He's not the only one confused. Despite the recent portraits of orthodox or ultra-orthodox Jewish life on Netflix (by the way, the majority of Jews are either reform or secular), I'm betting that most non-Jews (and even some Jews) are equally clueless and wondering - what's this about milk glasses or meat plates?
So as a public service, I offer the following guide. Disclaimer: I am reform and don't keep kosher, although I have orthodox family, so I may get a few things wrong. Also, some things will be omitted because of space and time - there are literally volumes on kosher laws. And I will be offering side and sometimes snarky commentary, because - well, just because...
Permitted land animals: Most people know this. Kosher red meat only comes from mammals that chew the cud and have cloven hooves: cows, goats, and sheep are allowed. Almost any bird is allowed, except birds of prey.
Not allowed: Pigs (everyone knows this one), rabbits, snakes, frogs, snails, horses. (I'm okay with most of this. Bacon is tasty, but pigs are smart, affectionate animals - and I don't like to eat animals that respond to their names. Rabbits, not as smart, but cute. Horses, not that smart either, but I'm not eating Black Beauty. Snakes and frogs - yuck. Snails sound pretty nasty, until you have them as escargot in a French restaurant and then yum.)
Any meat, even from a permitted animal, must be prepared in a kosher manner from slaughter to table. I'm not going into the rules about kosher slaughter - because I don't want to. Once the meat is at the butcher shop, all the blood must be eliminated - by soaking in water multiple times. That’s why you will never get a rare steak at a kosher restaurant.
Permitted fish: Fins and scales required. Salmon, trout, flounder, cod, etc.
Not allowed: Dolphins, whales (See above on not eating smart animals.) Alligators, turtles. (Don't want to eat either.) Oysters, shrimp, lobster, clam, crabs. (I love shellfish - one reason I don't keep kosher. Other reasons are too complex for this blog. Another time.)
Alcohol: If made from sugar or grains and has no contact with any possible non-kosher ingredient (will get to that in a minute), most alcohol is fine. Whiskey, vodka (Kolya's favorite), gin, except during Passover when grains aren't allowed. Anything made from grapes or having any grape ingredients has to be kosher. How do you make wine kosher? Observant Jews must watch or personally handle the process from crushing the grapes to bottling the wine.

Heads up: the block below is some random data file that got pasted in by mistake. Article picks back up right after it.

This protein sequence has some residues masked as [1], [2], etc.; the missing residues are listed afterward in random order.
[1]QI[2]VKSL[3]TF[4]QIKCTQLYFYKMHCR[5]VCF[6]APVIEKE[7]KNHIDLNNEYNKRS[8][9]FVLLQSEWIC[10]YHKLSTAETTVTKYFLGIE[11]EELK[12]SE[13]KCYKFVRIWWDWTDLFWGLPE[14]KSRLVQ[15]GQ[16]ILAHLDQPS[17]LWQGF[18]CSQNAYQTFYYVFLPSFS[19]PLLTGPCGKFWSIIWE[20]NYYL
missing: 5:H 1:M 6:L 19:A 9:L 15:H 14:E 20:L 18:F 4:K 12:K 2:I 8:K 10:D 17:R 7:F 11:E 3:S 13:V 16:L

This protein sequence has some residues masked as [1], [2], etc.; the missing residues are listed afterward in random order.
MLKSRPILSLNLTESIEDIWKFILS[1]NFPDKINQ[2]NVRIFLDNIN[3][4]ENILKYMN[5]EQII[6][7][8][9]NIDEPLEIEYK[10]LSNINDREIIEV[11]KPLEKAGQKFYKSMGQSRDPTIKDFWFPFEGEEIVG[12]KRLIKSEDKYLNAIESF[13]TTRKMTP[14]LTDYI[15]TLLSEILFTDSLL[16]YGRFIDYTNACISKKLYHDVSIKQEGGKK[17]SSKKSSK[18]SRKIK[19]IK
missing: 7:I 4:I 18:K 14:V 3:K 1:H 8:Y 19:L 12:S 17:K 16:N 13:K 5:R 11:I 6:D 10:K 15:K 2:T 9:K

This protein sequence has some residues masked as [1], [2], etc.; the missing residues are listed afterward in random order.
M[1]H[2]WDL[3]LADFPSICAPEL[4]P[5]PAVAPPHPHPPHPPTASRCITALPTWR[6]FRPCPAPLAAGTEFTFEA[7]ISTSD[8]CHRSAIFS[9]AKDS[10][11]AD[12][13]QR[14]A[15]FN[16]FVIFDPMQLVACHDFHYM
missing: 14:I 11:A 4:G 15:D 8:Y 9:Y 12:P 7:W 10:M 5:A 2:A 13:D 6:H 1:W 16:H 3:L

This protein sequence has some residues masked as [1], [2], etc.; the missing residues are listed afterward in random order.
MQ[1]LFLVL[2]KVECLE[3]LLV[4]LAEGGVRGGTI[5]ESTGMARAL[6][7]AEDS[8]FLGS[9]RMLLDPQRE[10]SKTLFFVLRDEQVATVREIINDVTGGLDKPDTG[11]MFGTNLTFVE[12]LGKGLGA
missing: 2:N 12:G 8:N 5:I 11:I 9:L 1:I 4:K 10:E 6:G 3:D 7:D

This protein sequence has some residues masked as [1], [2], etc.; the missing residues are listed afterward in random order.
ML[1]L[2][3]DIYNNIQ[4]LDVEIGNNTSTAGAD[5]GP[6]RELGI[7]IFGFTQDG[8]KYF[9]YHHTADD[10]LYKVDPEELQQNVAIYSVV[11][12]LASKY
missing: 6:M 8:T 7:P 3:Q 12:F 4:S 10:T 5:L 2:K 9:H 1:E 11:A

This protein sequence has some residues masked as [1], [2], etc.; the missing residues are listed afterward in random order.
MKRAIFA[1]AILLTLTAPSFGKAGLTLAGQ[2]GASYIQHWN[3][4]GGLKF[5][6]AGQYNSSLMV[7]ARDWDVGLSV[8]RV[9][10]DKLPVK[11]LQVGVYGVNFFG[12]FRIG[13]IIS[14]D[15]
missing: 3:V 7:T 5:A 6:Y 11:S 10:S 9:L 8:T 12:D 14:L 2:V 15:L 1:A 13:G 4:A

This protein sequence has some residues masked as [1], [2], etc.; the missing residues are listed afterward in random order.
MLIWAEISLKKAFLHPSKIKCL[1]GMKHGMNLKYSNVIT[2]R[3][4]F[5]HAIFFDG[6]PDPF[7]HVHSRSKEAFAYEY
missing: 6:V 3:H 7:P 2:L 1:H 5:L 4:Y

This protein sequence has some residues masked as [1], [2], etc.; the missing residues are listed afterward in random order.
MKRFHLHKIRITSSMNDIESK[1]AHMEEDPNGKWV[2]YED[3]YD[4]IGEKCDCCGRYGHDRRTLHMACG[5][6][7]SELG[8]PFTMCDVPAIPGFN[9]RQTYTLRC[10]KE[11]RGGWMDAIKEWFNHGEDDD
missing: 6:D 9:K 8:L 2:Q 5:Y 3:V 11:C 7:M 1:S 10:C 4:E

Milk and meat: Eating them together is forbidden. No cheeseburgers. No ice cream after a chicken dinner. No cheese on meat spaghetti sauce. Six hours must pass between eating meat and eating milk. Not as much time the other way unless you eat hard cheese. Cakes and pastries are dairy - or pareve - which can be eaten with either dairy or meat because pareve foods contain neither. Dairy tends to taste better. Just saying. But wait six hours to eat it after a hamburger.
Dishes: Observant Jews have four sets of dishes and four sets of silverware, four sets of pots and pans, because you can't eat meat from a plate that's had dairy or vice versa. Some strict orthodox have separate sets of glasses for milk and meat. It doesn't matter if you run dishes through the dishwasher in between. The spiritual aura of milk or meat clings to the plates. Don't ask. So, you do ask, why four sets? Because of Passover. (Below.)
Passover: The eight-day holiday in the spring when Jews remember the Exodus from Egypt. You probably know that bread is forbidden. So is cereal. In some communities, corn and beans, out. Crackers. Cake. Cookies. No. No. No. (Unless, made out of matzo meal and specifically kosher for Passover) Wine has to be kosher for Passover. So does Coke. So does EVERYTHING. Actually, if you keep kosher, you can't eat ANY foods that aren't specifically kosher for Passover. You also scrub the house for any hint of breadcrumbs, store away the pots and pans and dishes from the rest of the year, and then bring out the stuff that's only used for Passover.
How do you know if something is kosher? For food to be kosher requires not only that kosher ingredients be used, but to ensure no cheating, the preparation of kosher food must be overseen by an orthodox rabbi. Packaged foods are marked to indicate whether they are kosher - with a K or a U inside an O. There are other symbols, including a Hebrew K - look them up. Foods that are pareve or dairy are marked, usually, and again pareve means that a food item can be eaten with meat or dairy. Fish are considered pareve. So are eggs. Don't ask.
Okay, so what have I left out? A lot. This was just meant as a rough guide. If you're interested in more in-depth knowledge, there are a lot of resources out there. Or contact me. I might not be able to answer your questions, but we can have a nice chat.
Nerve Attack is available for preorder on Amazon and through independent bookstores everywhere. The first chapter is available on her website. https://www.sleemanning.com